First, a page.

Belfast 'needs more cycle lanes'
International expert calls for action to encourage motorists onto bikes
Belfast needs more segregated cycle lanes to get people out of their cars and onto bikes.
That's according to expert Klaus Bondam, the keynote speaker at the Changing Gear seminar organised by the Department of Regional Development.
Mr Bondam, CEO of the Danish Cyclists' Federation, said Belfast already had some good segregated cycling lanes but that the city suffered from a lack of connectivity and signage.
"We have to create cycling infrastructure that makes people feel more comfortable and more secure when cycling," he added.
"We can do that by going out and asking drivers what can be done to make them cycle. A lot of drivers want to. They think it's unsafe but would like to cycle.
Mr Bondam, who was taken on a cycling tour of Belfast by Transport Minister Danny Kennedy ahead of the seminar, also warned against letting private taxis use bus and cycle lanes because it could intimidate cyclists. "You definitely need more segregated cycle lanes," he said.
"The hardcore Lycra men will cycle no matter what – the point now is to get the ordinary men and women of Northern Ireland to choose the bicycle as a preferred mode of transport because it's convenient, fast and safe."
He also told seminar delegates that the best way to encourage a cycling culture was to start with children, making sure there are safe routes to schools, to the shops and to recreational areas.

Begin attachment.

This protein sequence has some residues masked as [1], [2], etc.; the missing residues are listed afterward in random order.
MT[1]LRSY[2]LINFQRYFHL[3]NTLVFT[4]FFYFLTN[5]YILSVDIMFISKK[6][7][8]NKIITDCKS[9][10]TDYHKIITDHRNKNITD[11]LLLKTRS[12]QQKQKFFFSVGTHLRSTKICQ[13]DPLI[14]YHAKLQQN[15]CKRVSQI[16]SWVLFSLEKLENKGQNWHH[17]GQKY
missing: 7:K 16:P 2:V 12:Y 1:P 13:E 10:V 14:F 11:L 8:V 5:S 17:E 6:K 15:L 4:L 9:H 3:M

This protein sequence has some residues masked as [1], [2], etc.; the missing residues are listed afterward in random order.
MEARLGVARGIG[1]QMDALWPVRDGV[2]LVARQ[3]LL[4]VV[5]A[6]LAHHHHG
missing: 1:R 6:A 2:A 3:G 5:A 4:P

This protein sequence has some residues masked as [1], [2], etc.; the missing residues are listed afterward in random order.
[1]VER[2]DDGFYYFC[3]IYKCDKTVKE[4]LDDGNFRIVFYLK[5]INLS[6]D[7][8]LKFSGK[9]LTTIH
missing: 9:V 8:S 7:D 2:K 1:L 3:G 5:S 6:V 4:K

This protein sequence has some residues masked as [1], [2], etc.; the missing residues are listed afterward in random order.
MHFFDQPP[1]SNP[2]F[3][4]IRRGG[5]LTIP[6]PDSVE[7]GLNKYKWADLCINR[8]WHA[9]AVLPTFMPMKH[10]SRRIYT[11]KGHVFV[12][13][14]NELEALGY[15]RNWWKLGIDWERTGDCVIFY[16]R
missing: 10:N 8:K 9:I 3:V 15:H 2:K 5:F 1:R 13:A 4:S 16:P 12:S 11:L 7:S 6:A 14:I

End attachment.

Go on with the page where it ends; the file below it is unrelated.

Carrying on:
"We need to create places where families can go and cycle with their kids at the weekend as well," Mr Bondam added.
"I totally understand any parents who will not let their kids cycle on the road.
"Creating these pockets of safe environments is a good way to start. Then you build up a good network from there, street-by-street."
Mr Kennedy welcomed Mr Bondam's suggestions and said: "I have made a commitment to develop a cycling culture in Northern Ireland.
"In that culture, people would have a choice on how they travel, on how they get to work, on how they get to the shops and on how they spend some of their leisure time.
"I am convinced that Northern Ireland has the potential to develop a mature cycling culture similar to that enjoyed by many of our European neighbours, who benefit from improvement in health and the environment."
STORY SO FAR
The seminar is being held in conjunction with public consultation on a draft bicycle strategy launched at the end of August. The draft outlines a vision for the development of a cycling culture here, and everyone has an opportunity to provide feedback ahead of the November 21 closing date. Public consultation events have taken place in six venues. A copy of the draft can be found at www.drdni.gov.uk.